Washington will seek to prove this month—despite the day-to-day pressures of supporting Ukraine after the Russian attack—that it can concurrently work on all the important issues. In mid-May, President Biden and his foreign policy team will meet in Washington for a special summit with ASEAN leaders from 8 of the 10 ASEAN members. The two absentees are the Philippines—in the middle of its election—and Myanmar’s power grasping army; Myanmar has missed ASEAN’s own meetings and is facing what amounts to a civil war. The ASEAN leaders in Washington—including Vietnam, Indonesia, and Singapore—will meet with President Biden in person as COVID-19 fears and travel restrictions diminish. Perhaps the United States will become a “Comprehensive Strategic Partner” of ASEAN, as was the case of China last year.

Following the ASEAN summit, President Biden will fly to Japan for a Quadrilateral Security Dialogue (“Quad”) meeting, a fine chance to meet with new leaders of Japan—Prime Minister Kishida Fumio—and South Korea’s newly inaugurated President Yoon Suk-yeol. But even more attention will focus Biden’s meeting with Prime Minister Narendra Modi of India. For various reasons, India has chosen not to join with the United States and European Union in providing arms to Ukraine and sanctioning Russia.

The world is truly multi-polar now, and many countries—often privately horrified—have not joined the West in opposing Russia’s attack. This is seen in not joining US-EU sanctions and in abstaining from UN resolutions. Some are leery of irritating China, always quick to punish middle countries that displease its “wolf warrior” officials. India has long seen itself as Russia’s friend and also wants to be seen as no one’s follower. Some of this is hard to swallow for Americans. But the period of what some saw in the 1990s as the “unilateral moment” is gone. On the possible Chinese domination of all of Asia, India and America have largely common views. But US-India cooperation is never smooth and always involves what some see as contradictions. The United States has to show patience, understanding and humility around India, as well as a helpful approach with other relationships. Nostalgia among too many Americans for a kind of early Cold War world influence is futile. Dreams of isolation from the world are worse.

In Southeast Asia no country has a more difficult task than Vietnam in balancing its foreign policies and diplomacy. A leader of ASEAN, Vietnam has been at the forefront of both security and economic issues, especially the South China Sea and China’s “Nine Dashed Line” assertions. Its relatively open economy has been growing slowly but steadily. Although Japanese and Korean investments have blossomed, “next-door” geography to China requires Vietnam to have major economic involvement with its giant neighbor. For Vietnam, China’s maritime claims as well as its developing outsize influence with Laos, Cambodia, and even Thailand are cause for concern. Every Vietnamese also knows of the centuries of disputes with China. There is a great opportunity for US-Vietnam relations to further improve.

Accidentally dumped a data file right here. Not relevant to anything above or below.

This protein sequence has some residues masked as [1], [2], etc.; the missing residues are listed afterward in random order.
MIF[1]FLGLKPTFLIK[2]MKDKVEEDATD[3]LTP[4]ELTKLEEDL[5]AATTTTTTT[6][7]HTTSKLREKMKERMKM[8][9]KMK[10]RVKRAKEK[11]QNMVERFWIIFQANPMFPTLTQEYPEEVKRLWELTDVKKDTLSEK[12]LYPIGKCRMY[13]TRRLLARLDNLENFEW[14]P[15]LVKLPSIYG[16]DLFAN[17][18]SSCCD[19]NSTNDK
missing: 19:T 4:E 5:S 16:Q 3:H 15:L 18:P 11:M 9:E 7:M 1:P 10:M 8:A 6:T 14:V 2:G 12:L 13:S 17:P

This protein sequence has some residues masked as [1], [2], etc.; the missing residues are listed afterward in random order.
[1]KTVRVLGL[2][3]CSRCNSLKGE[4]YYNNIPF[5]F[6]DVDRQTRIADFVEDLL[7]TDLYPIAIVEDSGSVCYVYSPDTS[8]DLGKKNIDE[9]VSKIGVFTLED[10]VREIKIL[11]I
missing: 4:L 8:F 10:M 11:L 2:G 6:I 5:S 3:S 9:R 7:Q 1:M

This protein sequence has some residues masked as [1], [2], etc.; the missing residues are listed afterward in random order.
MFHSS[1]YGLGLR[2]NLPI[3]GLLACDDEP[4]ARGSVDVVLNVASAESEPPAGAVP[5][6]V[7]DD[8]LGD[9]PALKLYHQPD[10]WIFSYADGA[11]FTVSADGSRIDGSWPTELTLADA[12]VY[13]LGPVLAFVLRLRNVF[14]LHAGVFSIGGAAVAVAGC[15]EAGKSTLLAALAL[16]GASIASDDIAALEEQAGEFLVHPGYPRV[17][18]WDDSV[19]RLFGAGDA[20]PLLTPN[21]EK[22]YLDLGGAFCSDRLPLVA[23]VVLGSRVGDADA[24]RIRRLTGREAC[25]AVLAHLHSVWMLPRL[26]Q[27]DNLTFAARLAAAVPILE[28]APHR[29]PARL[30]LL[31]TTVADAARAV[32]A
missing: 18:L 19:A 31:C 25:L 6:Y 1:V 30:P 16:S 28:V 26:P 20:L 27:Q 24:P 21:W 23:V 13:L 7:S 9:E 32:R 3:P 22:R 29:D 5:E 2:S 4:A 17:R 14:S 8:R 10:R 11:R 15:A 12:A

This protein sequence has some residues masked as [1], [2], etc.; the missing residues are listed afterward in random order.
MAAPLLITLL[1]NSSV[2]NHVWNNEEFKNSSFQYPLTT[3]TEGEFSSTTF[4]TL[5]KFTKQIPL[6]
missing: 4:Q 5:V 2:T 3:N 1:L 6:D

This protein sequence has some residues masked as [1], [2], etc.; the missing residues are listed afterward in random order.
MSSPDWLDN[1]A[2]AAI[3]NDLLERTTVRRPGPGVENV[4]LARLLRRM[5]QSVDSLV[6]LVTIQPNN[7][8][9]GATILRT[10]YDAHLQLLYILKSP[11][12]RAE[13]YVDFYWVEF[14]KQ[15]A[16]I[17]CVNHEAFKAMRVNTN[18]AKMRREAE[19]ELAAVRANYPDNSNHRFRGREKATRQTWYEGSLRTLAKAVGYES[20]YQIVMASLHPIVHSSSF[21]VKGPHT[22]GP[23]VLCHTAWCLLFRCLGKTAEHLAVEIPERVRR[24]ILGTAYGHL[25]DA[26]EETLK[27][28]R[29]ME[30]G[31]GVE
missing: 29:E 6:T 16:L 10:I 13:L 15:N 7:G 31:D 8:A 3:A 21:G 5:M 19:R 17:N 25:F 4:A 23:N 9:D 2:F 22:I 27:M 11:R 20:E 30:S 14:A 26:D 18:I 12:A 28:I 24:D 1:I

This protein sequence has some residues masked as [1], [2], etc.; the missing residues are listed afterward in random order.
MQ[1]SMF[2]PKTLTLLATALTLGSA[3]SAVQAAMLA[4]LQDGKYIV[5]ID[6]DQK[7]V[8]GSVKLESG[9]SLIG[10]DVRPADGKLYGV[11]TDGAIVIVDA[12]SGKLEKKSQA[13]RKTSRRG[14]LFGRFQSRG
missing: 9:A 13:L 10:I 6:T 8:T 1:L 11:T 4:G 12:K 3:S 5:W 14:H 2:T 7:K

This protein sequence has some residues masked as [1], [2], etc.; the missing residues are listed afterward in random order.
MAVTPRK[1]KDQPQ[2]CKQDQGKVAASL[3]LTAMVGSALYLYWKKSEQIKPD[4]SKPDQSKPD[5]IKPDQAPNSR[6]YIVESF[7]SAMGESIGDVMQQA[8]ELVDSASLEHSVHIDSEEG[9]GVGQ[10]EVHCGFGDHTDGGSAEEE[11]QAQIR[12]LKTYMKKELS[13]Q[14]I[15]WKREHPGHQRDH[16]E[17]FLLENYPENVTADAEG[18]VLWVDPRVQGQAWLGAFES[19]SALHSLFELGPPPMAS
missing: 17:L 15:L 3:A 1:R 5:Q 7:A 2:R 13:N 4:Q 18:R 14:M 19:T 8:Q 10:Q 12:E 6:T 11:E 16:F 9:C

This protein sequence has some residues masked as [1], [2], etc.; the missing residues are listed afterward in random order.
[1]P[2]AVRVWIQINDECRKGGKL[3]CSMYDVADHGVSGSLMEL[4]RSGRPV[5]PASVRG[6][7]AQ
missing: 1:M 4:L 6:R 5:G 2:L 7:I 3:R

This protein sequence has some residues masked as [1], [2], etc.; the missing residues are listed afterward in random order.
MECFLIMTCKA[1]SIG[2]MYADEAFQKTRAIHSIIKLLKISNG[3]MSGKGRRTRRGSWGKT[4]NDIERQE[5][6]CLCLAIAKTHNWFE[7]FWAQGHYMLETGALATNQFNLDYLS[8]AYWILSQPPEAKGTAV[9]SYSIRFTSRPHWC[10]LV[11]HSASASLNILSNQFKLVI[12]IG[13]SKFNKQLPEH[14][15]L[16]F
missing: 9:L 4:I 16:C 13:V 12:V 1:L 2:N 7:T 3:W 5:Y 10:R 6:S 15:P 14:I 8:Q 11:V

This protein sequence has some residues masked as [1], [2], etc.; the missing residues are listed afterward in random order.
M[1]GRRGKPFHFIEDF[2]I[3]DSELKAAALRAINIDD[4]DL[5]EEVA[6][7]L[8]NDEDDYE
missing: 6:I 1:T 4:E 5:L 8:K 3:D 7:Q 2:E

All this underscores the importance of Vietnam’s Prime Minister Pham Minh Chinh, accompanied by a high level delegation, attending the US-ASEAN summit in Washington. Vietnam’s leadership role in ASEAN has grown and US-Vietnam relations have been improving since normalization in 1995. Relations are strong in many areas. Despite memories of the war, Vietnam is a prime choice for American companies concerned with interruptions in their supply chains. Vietnam has an educated workforce, youthful demographics, and an improving ability to move finished goods. High-technology producers are noticing. Tourism is a strong post-pandemic prospect for Vietnam, at several price points. It has great beaches and quality hotels. As Vietnamese cuisine becomes better known around the world, it can draw “foodie” travelers.

May offers a fine opportunity for Washington and its Asian allies and friends—none more so than Hanoi—to improve their mutual standings. This month is a chance to fill in details to Washington’s IPEF—such as digital economies. Perhaps Vietnam’s army may even wonder whether its Russian weapons supplies are still the best choice. With the world’s second-most proven reserves for rare earth metals—key to automobiles and other batteries—Vietnam also has other resources to impress the world.

Active diplomacy with Asia is on the calendar this month and the White House does not need to dominate headlines. But it can move forward in many ways—not everything, but real movement. First would be the Quad with a steady hand involving India. Could the Quad—formally or not—welcome South Korea as at least a party to discussions? As for ASEAN, the Biden administration will have reaffirmed its unshaken involvement—especially to Vietnam and Indonesia. Summer and fall will also require follow up with each ally and partner. Keeping our interests in sight—all the time—is what will bring meaningful diplomatic progress.

James A. Kelly (kellypacf@aol.com)) is chairman of the Pacific Forum Board of Directors, and the former US Assistant Secretary of State for East Asian and Pacific Affairs.